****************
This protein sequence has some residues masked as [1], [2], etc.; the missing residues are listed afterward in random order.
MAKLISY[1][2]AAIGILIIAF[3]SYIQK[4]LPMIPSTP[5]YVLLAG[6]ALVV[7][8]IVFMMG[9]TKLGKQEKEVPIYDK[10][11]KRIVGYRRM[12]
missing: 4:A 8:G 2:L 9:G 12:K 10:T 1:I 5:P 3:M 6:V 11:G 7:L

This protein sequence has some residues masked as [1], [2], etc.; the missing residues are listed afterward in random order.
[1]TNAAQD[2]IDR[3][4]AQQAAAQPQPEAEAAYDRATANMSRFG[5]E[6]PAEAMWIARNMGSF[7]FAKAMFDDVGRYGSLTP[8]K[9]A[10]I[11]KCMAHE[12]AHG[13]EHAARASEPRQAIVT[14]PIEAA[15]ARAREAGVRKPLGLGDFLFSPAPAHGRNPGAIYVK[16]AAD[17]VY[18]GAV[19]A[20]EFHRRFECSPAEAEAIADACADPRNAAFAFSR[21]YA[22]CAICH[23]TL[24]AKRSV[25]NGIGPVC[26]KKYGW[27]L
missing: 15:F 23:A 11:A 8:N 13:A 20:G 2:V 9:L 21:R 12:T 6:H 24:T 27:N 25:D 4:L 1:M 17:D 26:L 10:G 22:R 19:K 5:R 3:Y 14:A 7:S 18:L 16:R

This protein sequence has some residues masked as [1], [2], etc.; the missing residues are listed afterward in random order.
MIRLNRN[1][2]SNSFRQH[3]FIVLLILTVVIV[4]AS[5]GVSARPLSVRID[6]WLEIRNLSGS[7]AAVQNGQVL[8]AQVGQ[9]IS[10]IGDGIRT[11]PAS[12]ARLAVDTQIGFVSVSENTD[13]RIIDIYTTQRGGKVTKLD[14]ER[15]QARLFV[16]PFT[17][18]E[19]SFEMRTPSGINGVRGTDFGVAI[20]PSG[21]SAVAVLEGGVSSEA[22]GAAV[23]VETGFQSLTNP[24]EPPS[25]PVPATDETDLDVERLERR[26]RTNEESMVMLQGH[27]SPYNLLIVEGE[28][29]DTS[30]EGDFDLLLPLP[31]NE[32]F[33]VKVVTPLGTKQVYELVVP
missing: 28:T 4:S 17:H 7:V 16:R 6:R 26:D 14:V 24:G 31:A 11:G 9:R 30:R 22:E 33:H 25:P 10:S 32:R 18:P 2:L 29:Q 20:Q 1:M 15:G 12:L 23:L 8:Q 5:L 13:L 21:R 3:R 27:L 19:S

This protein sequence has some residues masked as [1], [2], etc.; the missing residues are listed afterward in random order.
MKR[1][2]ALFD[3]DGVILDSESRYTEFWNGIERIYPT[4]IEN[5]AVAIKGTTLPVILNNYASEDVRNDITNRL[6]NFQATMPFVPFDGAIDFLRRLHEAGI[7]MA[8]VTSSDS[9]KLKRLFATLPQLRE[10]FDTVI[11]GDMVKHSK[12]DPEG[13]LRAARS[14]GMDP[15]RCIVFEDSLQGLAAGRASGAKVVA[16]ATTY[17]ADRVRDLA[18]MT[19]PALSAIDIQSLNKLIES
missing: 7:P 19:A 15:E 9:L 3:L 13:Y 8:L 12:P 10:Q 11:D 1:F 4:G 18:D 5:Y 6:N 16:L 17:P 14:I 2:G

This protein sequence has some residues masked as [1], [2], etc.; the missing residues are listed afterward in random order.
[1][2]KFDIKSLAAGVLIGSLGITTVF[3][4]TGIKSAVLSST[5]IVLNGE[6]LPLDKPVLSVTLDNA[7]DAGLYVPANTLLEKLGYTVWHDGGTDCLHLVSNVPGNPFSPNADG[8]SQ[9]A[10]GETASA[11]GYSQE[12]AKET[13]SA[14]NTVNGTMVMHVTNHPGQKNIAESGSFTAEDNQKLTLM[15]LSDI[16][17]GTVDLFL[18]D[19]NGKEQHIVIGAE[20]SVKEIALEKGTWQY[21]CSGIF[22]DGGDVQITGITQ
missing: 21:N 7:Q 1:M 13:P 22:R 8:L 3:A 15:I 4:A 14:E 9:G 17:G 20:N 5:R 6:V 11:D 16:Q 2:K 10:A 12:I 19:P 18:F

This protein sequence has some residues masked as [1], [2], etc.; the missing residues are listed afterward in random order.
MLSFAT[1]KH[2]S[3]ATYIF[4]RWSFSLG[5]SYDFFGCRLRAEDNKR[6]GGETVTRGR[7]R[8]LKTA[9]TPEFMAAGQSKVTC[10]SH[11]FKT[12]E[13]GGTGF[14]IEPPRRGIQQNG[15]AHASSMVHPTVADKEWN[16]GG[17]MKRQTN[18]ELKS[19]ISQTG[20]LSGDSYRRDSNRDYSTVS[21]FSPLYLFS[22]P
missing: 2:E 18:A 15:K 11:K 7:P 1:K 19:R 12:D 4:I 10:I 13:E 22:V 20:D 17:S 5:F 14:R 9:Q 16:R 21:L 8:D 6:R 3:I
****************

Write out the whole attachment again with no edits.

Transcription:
This protein sequence has some residues masked as [1], [2], etc.; the missing residues are listed afterward in random order.
MAKLISY[1][2]AAIGILIIAF[3]SYIQK[4]LPMIPSTP[5]YVLLAG[6]ALVV[7][8]IVFMMG[9]TKLGKQEKEVPIYDK[10][11]KRIVGYRRM[12]
missing: 4:A 8:G 2:L 9:G 12:K 10:T 1:I 5:P 3:M 6:V 11:G 7:L

This protein sequence has some residues masked as [1], [2], etc.; the missing residues are listed afterward in random order.
[1]TNAAQD[2]IDR[3][4]AQQAAAQPQPEAEAAYDRATANMSRFG[5]E[6]PAEAMWIARNMGSF[7]FAKAMFDDVGRYGSLTP[8]K[9]A[10]I[11]KCMAHE[12]AHG[13]EHAARASEPRQAIVT[14]PIEAA[15]ARAREAGVRKPLGLGDFLFSPAPAHGRNPGAIYVK[16]AAD[17]VY[18]GAV[19]A[20]EFHRRFECSPAEAEAIADACADPRNAAFAFSR[21]YA[22]CAICH[23]TL[24]AKRSV[25]NGIGPVC[26]KKYGW[27]L
missing: 15:F 23:A 11:A 8:N 13:A 20:G 2:V 9:L 21:R 12:T 6:H 24:T 27:N 25:D 4:L 1:M 17:D 26:L 10:G 22:R 19:K 5:R 3:Y 14:A 7:S 18:L 16:R

This protein sequence has some residues masked as [1], [2], etc.; the missing residues are listed afterward in random order.
MIRLNRN[1][2]SNSFRQH[3]FIVLLILTVVIV[4]AS[5]GVSARPLSVRID[6]WLEIRNLSGS[7]AAVQNGQVL[8]AQVGQ[9]IS[10]IGDGIRT[11]PAS[12]ARLAVDTQIGFVSVSENTD[13]RIIDIYTTQRGGKVTKLD[14]ER[15]QARLFV[16]PFT[17][18]E[19]SFEMRTPSGINGVRGTDFGVAI[20]PSG[21]SAVAVLEGGVSSEA[22]GAAV[23]VETGFQSLTNP[24]EPPS[25]PVPATDETDLDVERLERR[26]RTNEESMVMLQGH[27]SPYNLLIVEGE[28][29]DTS[30]EGDFDLLLPLP[31]NE[32]F[33]VKVVTPLGTKQVYELVVP
missing: 28:T 4:S 17:H 7:V 16:R 6:R 26:D 14:V 24:G 31:A 11:G 9:R 30:R 22:E 33:H 25:P 10:S 32:R 18:P 2:L 29:Q 20:Q 1:M 15:G 12:L 23:L 8:Q 5:L 13:L 21:R 3:R 27:L 19:S

This protein sequence has some residues masked as [1], [2], etc.; the missing residues are listed afterward in random order.
MKR[1][2]ALFD[3]DGVILDSESRYTEFWNGIERIYPT[4]IEN[5]AVAIKGTTLPVILNNYASEDVRNDITNRL[6]NFQATMPFVPFDGAIDFLRRLHEAGI[7]MA[8]VTSSDS[9]KLKRLFATLPQLRE[10]FDTVI[11]GDMVKHSK[12]DPEG[13]LRAARS[14]GMDP[15]RCIVFEDSLQGLAAGRASGAKVVA[16]ATTY[17]ADRVRDLA[18]MT[19]PALSAIDIQSLNKLIES
missing: 7:P 19:A 15:E 9:L 3:L 13:Y 8:L 12:P 10:Q 11:D 1:F 4:G 18:D 5:Y 6:N 16:L 17:P 14:I 2:G

This protein sequence has some residues masked as [1], [2], etc.; the missing residues are listed afterward in random order.
[1][2]KFDIKSLAAGVLIGSLGITTVF[3][4]TGIKSAVLSST[5]IVLNGE[6]LPLDKPVLSVTLDNA[7]DAGLYVPANTLLEKLGYTVWHDGGTDCLHLVSNVPGNPFSPNADG[8]SQ[9]A[10]GETASA[11]GYSQE[12]AKET[13]SA[14]NTVNGTMVMHVTNHPGQKNIAESGSFTAEDNQKLTLM[15]LSDI[16][17]GTVDLFL[18]D[19]NGKEQHIVIGAE[20]SVKEIALEKGTWQY[21]CSGIF[22]DGGDVQITGITQ
missing: 21:N 7:Q 1:M 13:P 22:R 8:L 3:A 15:I 4:A 14:E 9:G 17:G 20:N 5:R 6:V 11:D 16:Q 2:K 10:A 12:I 19:P 18:F

This protein sequence has some residues masked as [1], [2], etc.; the missing residues are listed afterward in random order.
MLSFAT[1]KH[2]S[3]ATYIF[4]RWSFSLG[5]SYDFFGCRLRAEDNKR[6]GGETVTRGR[7]R[8]LKTA[9]TPEFMAAGQSKVTC[10]SH[11]FKT[12]E[13]GGTGF[14]IEPPRRGIQQNG[15]AHASSMVHPTVADKEWN[16]GG[17]MKRQTN[18]ELKS[19]ISQTG[20]LSGDSYRRDSNRDYSTVS[21]FSPLYLFS[22]P
missing: 2:E 18:A 15:K 11:K 7:P 1:K 19:R 12:D 4:I 10:I 13:E 22:V 20:D 17:S 5:F 14:R 9:Q 16:R 21:L 8:D 6:R 3:I